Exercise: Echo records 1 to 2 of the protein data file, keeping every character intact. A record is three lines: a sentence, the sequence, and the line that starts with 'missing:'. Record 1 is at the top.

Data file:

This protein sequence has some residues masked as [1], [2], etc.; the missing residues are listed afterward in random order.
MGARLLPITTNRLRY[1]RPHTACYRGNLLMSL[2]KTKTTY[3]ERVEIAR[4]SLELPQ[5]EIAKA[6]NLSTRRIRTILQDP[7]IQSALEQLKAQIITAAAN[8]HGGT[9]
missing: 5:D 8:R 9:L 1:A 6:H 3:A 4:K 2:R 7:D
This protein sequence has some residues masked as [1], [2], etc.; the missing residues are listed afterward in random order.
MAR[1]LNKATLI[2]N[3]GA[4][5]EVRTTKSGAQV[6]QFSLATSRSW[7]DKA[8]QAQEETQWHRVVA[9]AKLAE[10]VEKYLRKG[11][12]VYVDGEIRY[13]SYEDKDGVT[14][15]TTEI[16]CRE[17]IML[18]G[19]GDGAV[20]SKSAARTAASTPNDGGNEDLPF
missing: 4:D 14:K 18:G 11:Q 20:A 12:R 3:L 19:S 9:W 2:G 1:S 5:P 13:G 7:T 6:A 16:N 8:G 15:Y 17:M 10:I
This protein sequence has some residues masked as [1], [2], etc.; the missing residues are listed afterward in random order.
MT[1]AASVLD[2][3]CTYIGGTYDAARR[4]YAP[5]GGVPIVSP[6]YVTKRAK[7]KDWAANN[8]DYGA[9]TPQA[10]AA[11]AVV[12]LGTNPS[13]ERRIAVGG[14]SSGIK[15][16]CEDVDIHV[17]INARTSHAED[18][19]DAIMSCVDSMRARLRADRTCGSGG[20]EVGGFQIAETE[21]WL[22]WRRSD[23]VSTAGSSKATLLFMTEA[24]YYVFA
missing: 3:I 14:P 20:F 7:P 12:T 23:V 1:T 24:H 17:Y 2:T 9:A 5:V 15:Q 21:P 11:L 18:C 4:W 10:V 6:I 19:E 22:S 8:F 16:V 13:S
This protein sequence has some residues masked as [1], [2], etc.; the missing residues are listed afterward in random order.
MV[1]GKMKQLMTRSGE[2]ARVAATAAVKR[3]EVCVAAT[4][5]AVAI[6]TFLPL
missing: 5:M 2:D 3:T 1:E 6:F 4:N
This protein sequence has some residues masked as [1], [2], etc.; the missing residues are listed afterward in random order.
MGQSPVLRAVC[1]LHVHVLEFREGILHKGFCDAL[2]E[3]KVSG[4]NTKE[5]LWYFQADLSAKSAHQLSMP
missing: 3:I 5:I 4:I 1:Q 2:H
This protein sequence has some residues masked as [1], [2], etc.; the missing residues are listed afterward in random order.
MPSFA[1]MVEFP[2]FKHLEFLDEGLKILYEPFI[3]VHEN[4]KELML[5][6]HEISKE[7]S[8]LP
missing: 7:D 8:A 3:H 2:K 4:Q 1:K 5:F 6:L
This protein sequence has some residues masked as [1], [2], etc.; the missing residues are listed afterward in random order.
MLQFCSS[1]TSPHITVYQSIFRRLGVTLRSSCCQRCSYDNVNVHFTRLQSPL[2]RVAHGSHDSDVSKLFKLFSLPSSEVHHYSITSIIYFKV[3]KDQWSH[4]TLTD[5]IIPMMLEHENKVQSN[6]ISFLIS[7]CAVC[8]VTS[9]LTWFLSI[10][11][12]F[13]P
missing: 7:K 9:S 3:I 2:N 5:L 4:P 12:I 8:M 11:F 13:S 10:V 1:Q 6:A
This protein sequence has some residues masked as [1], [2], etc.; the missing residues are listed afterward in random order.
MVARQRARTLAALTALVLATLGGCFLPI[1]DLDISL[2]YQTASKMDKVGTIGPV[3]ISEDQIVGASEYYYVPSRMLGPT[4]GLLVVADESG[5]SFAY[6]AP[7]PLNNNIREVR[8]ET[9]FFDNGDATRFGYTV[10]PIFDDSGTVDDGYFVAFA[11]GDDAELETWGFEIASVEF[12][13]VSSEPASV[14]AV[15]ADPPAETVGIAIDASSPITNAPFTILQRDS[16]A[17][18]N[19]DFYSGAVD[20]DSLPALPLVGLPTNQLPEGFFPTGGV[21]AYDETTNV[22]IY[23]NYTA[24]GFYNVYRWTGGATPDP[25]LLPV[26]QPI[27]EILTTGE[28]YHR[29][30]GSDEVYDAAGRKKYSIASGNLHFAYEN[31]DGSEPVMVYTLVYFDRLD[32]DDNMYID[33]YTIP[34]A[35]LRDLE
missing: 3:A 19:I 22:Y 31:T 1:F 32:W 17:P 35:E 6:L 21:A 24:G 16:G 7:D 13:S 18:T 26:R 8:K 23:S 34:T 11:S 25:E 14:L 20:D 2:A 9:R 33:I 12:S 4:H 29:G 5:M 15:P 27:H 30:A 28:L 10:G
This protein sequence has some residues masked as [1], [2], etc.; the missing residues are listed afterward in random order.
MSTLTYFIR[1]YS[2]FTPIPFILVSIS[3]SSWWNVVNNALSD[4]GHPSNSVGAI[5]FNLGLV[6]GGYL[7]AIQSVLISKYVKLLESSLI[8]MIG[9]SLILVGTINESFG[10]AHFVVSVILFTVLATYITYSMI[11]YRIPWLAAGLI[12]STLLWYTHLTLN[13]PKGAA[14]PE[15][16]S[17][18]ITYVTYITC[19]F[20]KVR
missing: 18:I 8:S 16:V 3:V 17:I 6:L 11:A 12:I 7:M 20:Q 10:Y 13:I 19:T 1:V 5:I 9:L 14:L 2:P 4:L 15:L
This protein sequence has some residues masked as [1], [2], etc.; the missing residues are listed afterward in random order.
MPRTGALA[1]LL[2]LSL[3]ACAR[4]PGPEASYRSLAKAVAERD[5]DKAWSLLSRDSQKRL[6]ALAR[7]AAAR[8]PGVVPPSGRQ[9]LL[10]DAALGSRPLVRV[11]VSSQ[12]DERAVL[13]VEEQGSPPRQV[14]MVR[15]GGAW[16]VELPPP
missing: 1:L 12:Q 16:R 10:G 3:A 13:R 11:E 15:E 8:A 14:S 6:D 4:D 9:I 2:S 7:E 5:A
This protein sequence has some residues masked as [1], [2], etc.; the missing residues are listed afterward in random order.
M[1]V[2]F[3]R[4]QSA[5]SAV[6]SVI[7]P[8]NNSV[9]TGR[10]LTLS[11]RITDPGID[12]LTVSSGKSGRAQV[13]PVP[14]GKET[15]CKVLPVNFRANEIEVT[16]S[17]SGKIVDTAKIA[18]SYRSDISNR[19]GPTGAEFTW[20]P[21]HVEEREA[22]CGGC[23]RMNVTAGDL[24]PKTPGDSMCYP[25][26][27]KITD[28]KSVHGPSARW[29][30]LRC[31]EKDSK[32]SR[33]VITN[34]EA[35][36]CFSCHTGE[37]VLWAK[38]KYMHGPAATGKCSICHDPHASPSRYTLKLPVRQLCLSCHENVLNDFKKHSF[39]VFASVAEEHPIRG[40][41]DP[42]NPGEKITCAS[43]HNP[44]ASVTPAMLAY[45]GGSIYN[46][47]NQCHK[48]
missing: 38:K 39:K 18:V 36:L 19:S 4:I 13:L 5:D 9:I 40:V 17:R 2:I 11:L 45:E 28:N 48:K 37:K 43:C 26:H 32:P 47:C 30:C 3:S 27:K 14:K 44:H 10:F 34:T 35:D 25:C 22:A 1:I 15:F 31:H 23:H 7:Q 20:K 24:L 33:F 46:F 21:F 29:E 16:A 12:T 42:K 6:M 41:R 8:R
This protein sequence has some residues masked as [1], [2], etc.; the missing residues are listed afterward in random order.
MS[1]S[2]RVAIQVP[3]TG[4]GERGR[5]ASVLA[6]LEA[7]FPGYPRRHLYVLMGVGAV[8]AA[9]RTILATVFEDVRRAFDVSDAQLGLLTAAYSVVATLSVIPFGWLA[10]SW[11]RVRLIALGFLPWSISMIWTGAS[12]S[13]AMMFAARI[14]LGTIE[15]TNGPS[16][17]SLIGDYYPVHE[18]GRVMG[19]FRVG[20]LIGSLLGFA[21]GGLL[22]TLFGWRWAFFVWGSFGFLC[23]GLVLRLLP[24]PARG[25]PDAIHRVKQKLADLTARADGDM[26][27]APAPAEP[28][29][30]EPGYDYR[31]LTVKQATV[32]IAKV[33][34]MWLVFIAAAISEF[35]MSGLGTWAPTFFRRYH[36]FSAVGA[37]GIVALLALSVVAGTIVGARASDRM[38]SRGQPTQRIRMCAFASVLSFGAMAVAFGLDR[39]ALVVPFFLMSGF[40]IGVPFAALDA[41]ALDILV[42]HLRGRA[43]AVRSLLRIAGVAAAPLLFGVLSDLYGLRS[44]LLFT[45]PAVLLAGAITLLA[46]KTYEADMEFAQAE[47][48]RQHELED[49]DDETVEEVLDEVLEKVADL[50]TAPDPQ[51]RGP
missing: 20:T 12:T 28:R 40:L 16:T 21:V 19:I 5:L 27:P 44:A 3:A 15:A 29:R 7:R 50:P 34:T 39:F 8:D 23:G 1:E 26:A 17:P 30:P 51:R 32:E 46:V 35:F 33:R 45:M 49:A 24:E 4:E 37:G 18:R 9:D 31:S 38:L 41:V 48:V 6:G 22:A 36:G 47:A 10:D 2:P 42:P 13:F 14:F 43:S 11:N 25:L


This protein sequence has some residues masked as [1], [2], etc.; the missing residues are listed afterward in random order.
MGARLLPITTNRLRY[1]RPHTACYRGNLLMSL[2]KTKTTY[3]ERVEIAR[4]SLELPQ[5]EIAKA[6]NLSTRRIRTILQDP[7]IQSALEQLKAQIITAAAN[8]HGGT[9]
missing: 5:D 8:R 9:L 1:A 6:H 3:A 4:K 2:R 7:D
This protein sequence has some residues masked as [1], [2], etc.; the missing residues are listed afterward in random order.
MAR[1]LNKATLI[2]N[3]GA[4][5]EVRTTKSGAQV[6]QFSLATSRSW[7]DKA[8]QAQEETQWHRVVA[9]AKLAE[10]VEKYLRKG[11][12]VYVDGEIRY[13]SYEDKDGVT[14][15]TTEI[16]CRE[17]IML[18]G[19]GDGAV[20]SKSAARTAASTPNDGGNEDLPF
missing: 4:D 14:K 18:G 11:Q 20:A 12:R 3:L 19:S 9:W 2:G 1:S 5:P 13:G 7:T 6:A 16:N 8:G 15:Y 17:M 10:I